The following conditions are linked to low dopamine. However, many of these conditions also have other contributing causes, so increasing dopamine alone may not cure them.
- Lack of motivation
- Low energy
- Low sex drive
- Restless leg syndrome
- Parkinson’s disease
- Problems with short-term memory
Natural Ways To Increase Dopamine
There are lots of ways to increase your dopamine levels naturally. Some are as easy as making some dietary and lifestyle changes. One of the most effective and exciting ways to control your dopamine levels could be easier than you think. Read on to learn more.
Change Your Diet
First, let’s talk about ways you can change your diet. You can increase your dopamine levels by eating more of the following foods:
- Bananas or plantains
- Beans, such as fava beans and velvet beans
Because dopamine begins with the amino acid tyrosine, foods high in tyrosine can increase dopamine levels. Add more of the following foods to your diet:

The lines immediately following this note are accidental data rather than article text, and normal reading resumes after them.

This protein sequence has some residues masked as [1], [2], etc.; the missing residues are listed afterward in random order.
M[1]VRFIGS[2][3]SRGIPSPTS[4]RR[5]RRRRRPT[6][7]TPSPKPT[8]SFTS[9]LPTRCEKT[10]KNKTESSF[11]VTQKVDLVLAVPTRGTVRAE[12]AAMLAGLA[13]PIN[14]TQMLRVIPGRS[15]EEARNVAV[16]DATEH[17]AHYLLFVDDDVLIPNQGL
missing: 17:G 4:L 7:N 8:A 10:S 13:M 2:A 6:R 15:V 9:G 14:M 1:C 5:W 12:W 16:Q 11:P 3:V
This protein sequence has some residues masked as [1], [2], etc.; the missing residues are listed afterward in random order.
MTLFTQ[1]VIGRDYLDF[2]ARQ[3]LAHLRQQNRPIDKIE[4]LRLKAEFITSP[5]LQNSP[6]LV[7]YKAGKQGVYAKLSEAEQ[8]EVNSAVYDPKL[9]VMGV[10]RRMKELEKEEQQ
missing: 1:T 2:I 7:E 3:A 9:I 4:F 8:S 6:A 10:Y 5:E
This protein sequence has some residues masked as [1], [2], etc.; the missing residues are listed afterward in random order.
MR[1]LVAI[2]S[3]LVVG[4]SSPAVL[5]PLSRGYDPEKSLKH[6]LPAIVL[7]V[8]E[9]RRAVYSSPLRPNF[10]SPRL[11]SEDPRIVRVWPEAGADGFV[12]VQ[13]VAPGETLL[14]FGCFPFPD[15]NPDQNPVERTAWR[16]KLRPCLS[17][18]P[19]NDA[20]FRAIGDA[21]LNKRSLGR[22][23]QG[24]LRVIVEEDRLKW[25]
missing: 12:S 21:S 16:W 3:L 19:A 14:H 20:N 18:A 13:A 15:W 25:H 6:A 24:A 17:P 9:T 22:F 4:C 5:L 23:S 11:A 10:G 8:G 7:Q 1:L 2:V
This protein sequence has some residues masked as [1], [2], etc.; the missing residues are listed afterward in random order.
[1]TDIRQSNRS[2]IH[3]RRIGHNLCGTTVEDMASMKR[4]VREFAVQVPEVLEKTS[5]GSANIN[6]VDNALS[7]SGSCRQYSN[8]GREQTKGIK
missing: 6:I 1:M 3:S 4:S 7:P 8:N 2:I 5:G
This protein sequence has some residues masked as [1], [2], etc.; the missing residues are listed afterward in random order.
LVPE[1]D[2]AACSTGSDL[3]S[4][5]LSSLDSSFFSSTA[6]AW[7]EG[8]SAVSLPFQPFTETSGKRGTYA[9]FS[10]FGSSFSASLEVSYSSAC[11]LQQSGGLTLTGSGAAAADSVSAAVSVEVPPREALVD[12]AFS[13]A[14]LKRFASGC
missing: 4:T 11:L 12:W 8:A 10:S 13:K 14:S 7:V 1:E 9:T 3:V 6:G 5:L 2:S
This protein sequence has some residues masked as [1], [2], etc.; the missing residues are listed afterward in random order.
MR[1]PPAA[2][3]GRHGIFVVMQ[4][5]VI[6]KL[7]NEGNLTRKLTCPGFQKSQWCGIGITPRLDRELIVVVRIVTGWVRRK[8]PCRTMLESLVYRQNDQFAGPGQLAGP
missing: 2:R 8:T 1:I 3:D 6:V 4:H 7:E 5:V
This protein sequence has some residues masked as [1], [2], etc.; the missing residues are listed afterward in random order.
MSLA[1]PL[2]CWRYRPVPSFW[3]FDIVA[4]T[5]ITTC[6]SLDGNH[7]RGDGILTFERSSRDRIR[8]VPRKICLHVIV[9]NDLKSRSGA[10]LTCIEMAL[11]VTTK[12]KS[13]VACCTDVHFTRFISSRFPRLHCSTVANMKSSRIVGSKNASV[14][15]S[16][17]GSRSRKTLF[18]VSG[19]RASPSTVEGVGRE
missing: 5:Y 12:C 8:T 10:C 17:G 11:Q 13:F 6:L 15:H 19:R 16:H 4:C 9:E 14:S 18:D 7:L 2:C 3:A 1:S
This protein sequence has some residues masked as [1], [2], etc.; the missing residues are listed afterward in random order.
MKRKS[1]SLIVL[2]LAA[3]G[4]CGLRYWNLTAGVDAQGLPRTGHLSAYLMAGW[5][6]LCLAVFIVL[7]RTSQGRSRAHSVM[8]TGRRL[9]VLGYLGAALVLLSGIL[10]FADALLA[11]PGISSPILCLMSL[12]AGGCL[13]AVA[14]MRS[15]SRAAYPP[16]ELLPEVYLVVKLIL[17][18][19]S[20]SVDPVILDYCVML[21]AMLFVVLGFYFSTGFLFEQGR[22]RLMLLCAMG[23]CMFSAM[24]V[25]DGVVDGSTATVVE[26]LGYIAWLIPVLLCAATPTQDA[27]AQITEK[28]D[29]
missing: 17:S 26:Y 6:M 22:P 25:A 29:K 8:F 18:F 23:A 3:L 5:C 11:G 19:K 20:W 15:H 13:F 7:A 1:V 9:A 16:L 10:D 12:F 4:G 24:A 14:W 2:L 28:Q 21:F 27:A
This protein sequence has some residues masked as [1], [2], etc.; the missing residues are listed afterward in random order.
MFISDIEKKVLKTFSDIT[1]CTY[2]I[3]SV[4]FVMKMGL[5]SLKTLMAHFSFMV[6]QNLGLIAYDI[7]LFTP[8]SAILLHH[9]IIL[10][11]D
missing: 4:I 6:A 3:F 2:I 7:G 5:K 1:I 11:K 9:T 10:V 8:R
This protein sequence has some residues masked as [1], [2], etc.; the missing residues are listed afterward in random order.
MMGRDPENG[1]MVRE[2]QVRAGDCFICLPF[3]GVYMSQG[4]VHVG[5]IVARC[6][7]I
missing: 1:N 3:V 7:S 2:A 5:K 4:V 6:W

- Meat (beef, lamb, pork, chicken)
- Whole grains
You may have noticed that most foods listed above are high in protein. Increasing dopamine levels is not the only reason to eat more protein.
Certain foods may limit your body’s ability to produce dopamine. Diets high in saturated fat promote inflammation in the body and disrupt dopamine signaling.
Change Your Lifestyle
When you exercise, dopamine releases into your body. Remember that rewards system we talked about? More exercise = more rewards, and more rewards = more motivation to keep exercising.
Relaxation techniques such as meditation and mindfulness increase dopamine levels. In a study of 8 male yoga teachers, Yoga Nidra meditation increased dopamine by 65%. A study on Focused Attention Meditation (FAM), where you focus your mind on one sound, thought, object or sensation, found that the more experienced you are with meditation, the more dopamine you get while meditating.
Go outside and soak up some sun. You probably already know that not getting enough sunshine over a long period of time can lead to feelings of depression and sadness. The WHO also linked low sun exposure to an increase in disease burden.